Resilience: The Art of Failing Forward

Earth scientists and communicators dealing with or studying climate change face many potential stressors. They need support and resources to maintain and improve their emotional well-being. A Federal Emergency Management Agency worker holds a disaster victim’s hand. In addition to members of the public who suffer mental and physical consequences of climate change impacts, scientists and communicators whose work involves climate change also need support to maintain and improve their emotional well-being. Credit: Kevin Galvin, Federal Emergency Management Agency Full story:


Computer Model Simulates Ancient Climate Change, Migration

MANOA, HAWAII—Live Science reports that scientists led by Axel Timmermann of the University of Hawaii at Manoa have developed a new computer simulation, spanning a period of 125,000 years, of how rainfall, temperature, sea levels, glacial ice, vegetation, carbon dioxide levels, and the migration patterns of modern humans might have been affected by Milankovitch cycles, or wobbles in the planet’s orbit and tilt that occur every 21,000 years. The model suggests that modern humans may have traveled between northeastern Africa and other parts of the world through periodic “habitable green corridors” in the Sahara and Arabian deserts. Timmermann says these results align with archaeological and fossil…


SUO 2019: Resilience: The Art of Failing Forward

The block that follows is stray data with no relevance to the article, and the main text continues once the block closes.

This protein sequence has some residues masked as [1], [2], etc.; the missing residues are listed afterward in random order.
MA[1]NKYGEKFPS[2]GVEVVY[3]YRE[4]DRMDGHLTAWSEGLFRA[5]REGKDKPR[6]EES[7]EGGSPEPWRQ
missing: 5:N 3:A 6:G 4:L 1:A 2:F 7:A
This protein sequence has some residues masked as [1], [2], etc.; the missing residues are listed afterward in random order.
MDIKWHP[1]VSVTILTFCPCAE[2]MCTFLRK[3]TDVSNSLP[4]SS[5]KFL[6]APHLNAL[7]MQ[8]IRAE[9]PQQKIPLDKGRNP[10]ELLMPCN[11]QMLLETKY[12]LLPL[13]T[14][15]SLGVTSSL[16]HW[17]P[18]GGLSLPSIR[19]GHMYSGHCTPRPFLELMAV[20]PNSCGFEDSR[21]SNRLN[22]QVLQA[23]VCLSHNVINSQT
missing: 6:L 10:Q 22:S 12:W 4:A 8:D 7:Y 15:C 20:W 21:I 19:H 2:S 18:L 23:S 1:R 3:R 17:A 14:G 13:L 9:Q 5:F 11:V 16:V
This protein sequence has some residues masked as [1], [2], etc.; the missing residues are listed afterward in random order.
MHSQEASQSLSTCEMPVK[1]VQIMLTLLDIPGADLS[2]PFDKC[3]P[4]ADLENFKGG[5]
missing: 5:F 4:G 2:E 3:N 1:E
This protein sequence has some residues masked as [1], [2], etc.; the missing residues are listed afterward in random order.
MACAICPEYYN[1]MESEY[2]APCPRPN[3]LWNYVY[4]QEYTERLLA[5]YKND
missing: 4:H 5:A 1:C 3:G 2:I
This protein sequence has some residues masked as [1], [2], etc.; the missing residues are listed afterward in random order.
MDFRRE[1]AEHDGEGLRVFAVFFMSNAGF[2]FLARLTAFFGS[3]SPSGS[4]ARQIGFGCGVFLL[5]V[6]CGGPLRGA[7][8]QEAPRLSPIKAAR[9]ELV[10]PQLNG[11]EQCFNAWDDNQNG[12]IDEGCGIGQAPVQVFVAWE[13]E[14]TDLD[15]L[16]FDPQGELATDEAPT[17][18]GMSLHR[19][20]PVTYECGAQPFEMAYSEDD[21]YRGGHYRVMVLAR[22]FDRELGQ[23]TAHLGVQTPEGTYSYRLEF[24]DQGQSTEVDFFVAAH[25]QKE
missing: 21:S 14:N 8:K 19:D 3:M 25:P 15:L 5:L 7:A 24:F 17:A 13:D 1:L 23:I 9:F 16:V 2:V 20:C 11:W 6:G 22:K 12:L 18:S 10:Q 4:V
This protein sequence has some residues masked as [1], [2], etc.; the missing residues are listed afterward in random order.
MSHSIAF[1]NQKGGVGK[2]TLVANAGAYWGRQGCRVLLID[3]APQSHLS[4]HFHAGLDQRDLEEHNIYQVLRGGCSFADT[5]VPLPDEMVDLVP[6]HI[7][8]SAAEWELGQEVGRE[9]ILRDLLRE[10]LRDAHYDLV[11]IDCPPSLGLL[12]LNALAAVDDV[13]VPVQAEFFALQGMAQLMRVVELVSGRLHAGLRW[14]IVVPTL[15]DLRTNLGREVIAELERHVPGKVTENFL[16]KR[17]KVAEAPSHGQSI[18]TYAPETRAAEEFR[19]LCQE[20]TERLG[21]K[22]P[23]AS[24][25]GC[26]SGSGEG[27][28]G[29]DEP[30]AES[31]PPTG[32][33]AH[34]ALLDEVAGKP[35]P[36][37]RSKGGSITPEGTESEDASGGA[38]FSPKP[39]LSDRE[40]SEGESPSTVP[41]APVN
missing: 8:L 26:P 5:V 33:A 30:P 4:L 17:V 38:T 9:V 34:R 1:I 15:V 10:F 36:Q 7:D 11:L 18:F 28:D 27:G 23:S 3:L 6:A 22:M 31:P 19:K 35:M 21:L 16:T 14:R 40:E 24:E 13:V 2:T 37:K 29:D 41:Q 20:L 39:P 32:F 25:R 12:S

Burnout has a lasting impact: 20% of physicians experience mental health problems over their career, which has also lead to a 2.3x increased suicide rate (women 2.3x risk; men 1.6x risk). In a survey of 7,288 physicians, compared to 3,442 working US adults, physicians were more likely to have symptoms of burnout (37.9% vs 27.8%; p < 0.001) and to be dissatisfied with work-life balance (40.2% vs 23.2%; p < 0.001).2 Compared with high school graduates, individuals with an MD/DO degree were at increased risk for burnout (OR 1.36; p < 0.001), whereas individuals with a bachelor’s degree (OR 0.80; p = 0.048), master’s degree (OR 0.71, p = 0.01), or professional or doctoral degree (other than an MD/DO) (OR 0.64; p = 0.04) were at lower risk for burnout. According to Dr. Shillcutt, the most common pathway that leads to burnout starts with empathy loss (highest as a first-year attending), as well as increased stress (secondary to a low level of work control, acuity of patients, and work compression), eventually leading to burnout. Burnout leads to exhaustion, cynicism, disengagement, and inefficiency…



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